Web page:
Summary: Does the resurrection actually matter? does it make a difference?


Matthew 28.1-10

I know some of that clip was a bit gruesome but let us be honest it was gruesome. There was nothing pleasant or sanitised about death on a cross. I wonder what you made of the depiction of the resurrection. We do not know how Christ was raised from the dead because Scripture tells us only that he was raised from the dead. Let me ask you a question: Does it really matter if the resurrection is true or not today?

In answering that let me read to you a verse from the apostle Paul – 1 Corinthians 15.17. The whole of the Christian faith stands or falls on this issue – the resurrection of Jesus from the dead. Listen again to what Paul says – let me read the whole passage to you this morning – 1 Corinthians 15.12-19. For Paul there is no confusion – the resurrection is the key to the Christian faith. If Christ did not rise from the dead, as the Bible teaches, then we are to be pitied and we are people without hope.

Turn with me to Matthew 28 and the account that we read this morning of the first Easter morning. Each of the four gospels record for us the resurrection of Jesus from the dead. Each of them record for us the resurrection appearances of Jesus to the women, the disciples and to many others. As Paul says at the beginning of 1 Corinthians 15 – He appeared to Peter, then the 12, then to 500, then to James and last of all to himself, Paul. There were many eyewitnesses around at the time of the writing of the gospels but I want you to listen closely as to whom Jesus first appeared – to two women – Mary Magdala and Mary. This morning we should not lose sight of the significance of that. At the time of Christ women were treated like possessions – they could be sold or traded by men. They were not allowed to be witnesses in court as their word was deemed unreliable. So the fact that Jesus reveals himself firstly to women and that Matthew and the other gospels record this is in fact a pointer towards the historical accuracy of the resurrection. You would never have chosen women to be your first witnesses to such a claim in the first century, if it were not true, because their testimony would be dismissed as unworthy and unreliable.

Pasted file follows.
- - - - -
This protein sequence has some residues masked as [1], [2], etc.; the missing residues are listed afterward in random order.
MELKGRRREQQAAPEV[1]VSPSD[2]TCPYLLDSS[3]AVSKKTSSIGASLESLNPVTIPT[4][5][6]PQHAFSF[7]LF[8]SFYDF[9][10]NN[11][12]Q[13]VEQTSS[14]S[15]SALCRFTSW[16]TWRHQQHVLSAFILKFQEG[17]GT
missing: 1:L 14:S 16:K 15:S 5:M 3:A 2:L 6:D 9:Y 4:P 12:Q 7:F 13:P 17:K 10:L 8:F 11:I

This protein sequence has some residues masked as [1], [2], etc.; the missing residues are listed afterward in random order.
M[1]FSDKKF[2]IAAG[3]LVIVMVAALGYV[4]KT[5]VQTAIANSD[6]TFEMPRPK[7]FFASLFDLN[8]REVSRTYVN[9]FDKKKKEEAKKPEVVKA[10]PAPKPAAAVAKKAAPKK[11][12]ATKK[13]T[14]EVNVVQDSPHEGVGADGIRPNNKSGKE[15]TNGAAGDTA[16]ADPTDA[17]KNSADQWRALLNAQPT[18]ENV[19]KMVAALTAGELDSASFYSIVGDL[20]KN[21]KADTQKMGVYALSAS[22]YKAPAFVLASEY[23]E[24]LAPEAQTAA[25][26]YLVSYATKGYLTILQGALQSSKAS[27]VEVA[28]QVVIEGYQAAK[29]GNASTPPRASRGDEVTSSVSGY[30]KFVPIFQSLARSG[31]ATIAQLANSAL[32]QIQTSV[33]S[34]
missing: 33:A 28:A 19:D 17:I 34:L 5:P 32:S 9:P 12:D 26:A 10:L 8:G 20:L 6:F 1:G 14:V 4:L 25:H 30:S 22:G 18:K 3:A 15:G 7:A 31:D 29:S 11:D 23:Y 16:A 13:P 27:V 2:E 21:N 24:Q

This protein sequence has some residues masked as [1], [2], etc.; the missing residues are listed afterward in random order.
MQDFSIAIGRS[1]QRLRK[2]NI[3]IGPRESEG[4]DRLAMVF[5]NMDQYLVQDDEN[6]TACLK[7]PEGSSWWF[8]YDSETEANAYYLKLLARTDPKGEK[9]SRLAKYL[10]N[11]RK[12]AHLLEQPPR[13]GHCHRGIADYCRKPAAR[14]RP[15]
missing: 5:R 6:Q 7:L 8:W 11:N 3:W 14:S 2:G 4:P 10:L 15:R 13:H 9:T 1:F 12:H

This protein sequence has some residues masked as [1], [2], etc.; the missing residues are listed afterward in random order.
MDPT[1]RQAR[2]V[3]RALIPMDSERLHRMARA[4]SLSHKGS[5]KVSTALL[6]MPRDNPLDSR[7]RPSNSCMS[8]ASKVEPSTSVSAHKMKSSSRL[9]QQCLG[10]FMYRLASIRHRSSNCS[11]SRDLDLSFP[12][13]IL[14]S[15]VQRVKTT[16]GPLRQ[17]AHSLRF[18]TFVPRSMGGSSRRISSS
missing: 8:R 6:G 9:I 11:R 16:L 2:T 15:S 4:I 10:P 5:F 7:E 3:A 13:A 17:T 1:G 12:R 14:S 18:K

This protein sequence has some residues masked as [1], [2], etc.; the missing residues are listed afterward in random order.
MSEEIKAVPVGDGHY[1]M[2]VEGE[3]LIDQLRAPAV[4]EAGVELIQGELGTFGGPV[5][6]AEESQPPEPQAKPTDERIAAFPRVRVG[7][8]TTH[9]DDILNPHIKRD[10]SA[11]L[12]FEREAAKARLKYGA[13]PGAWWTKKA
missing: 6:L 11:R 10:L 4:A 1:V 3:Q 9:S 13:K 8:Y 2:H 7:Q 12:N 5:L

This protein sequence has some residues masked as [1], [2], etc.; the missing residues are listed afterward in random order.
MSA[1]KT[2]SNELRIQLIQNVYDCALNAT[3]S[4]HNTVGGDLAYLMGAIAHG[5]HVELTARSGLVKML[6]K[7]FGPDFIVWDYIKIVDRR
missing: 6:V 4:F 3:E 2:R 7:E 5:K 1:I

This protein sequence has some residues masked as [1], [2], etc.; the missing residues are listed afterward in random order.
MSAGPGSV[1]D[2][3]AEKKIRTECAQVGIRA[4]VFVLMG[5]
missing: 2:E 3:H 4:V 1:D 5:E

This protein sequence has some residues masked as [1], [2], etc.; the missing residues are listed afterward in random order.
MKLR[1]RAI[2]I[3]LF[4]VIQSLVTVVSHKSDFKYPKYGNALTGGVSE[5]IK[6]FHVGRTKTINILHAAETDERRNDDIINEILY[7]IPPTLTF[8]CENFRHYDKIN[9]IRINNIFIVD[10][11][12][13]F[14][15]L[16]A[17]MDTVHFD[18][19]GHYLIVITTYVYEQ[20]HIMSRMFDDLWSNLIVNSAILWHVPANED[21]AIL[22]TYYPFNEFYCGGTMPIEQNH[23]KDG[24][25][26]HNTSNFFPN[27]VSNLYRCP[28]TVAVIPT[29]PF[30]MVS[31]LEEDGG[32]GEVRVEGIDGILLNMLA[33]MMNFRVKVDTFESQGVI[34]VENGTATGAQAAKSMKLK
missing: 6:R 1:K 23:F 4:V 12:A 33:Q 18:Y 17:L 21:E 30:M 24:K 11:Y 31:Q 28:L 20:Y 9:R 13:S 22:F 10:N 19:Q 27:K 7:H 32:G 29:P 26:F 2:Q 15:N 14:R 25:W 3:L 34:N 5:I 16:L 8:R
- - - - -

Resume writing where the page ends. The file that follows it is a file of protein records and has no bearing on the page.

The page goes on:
Turn with me to the text, and keep that fact about women in your mind.

Verses 1 – it is the first day of the week, the Sabbath rest has ended and the two women are making their way to the tomb of Christ. On the Friday evening they had taken his body down from the cross and hurriedly prepared it for burial in the tomb of Joseph of Arimathea. In keeping with Judaic custom of the day they return to the tomb to anoint the body of their beloved Jesus and to pay their last respects to him. No doubt their hearts are heavy with grief as they journey towards the tomb.

Verses 2-6 There are two things in verse two which testify to the intervention of God in raising Christ from the dead – the earthquake and the angel. The divine action elicits fear, trembling, awe and bewilderment from the guards outside the tomb. God has acted and he has revealed himself in the resurrection of Christ from the dead. The angel opens the tomb, not to let Christ out, but to let the women see that he is no longer inside. Let me repeat that for you so that you are clear on this point: The angel opens the tomb, not to let Christ out, but to let the women see that he is no longer inside.

Then in verses 5-7 the angel speaks to the women. The women receive words of comfort – “do not be afraid” and this is followed by words of understanding: “I know that you are looking for Jesus, who was crucified.” Then the angel speaks words of assurance to the troubled women: “Come and see the place where he lay.” He then commands them: “go and tell his disciples” and finally there are words of encouragement for them and the disciples: “he…is going ahead of you into Galilee, there you will see him.” These two verses are packed with meaning, significance and instruction for the women. Their fear is calmed and their questioning hearts addressed.

Verses 8-10 Matthew tells us that they immediately hurry to tell the disciples the news of the empty tomb and to bring the words of the angel to them. Note what Matthew says about them – “afraid and yet filled with joy.” Ever felt like that? Ever had that knowing in your soul that God has spoken to you and your heart is filled with fear and joy. When Gabriel spoke to Mary about the conception of Christ – fear and joy filled her heart. The shepherds on the hillside when the angel host announced the saviour’s birth – fear and joy filled their souls. The OT is full of such incidents of people encountering God’s message through an angel and being filled with fear and joy. Haven’t you been in that position also? You have heard in the singing of a song of praise, in the preaching of God’s word or in the touch of another the very voice of God speaking into your life and it has filled your heart with both fear and joy. That time when someone challenged you about where you stood with Christ and your heart trembled and yet joy came in as well. Or the time when you heard the voice of God call you to something and your heart was filled with fear and joy. You see it is the normal, biblical, reaction to hearing from God – fear and joy. These women obeyed the command they had received – despite the fear because the joy at the news of that Christ is risen from the dead conquered all fear – and the same is, and can be, true in our lives. They had approached the tomb with grief but their lives are now transformed by the resurrection news.

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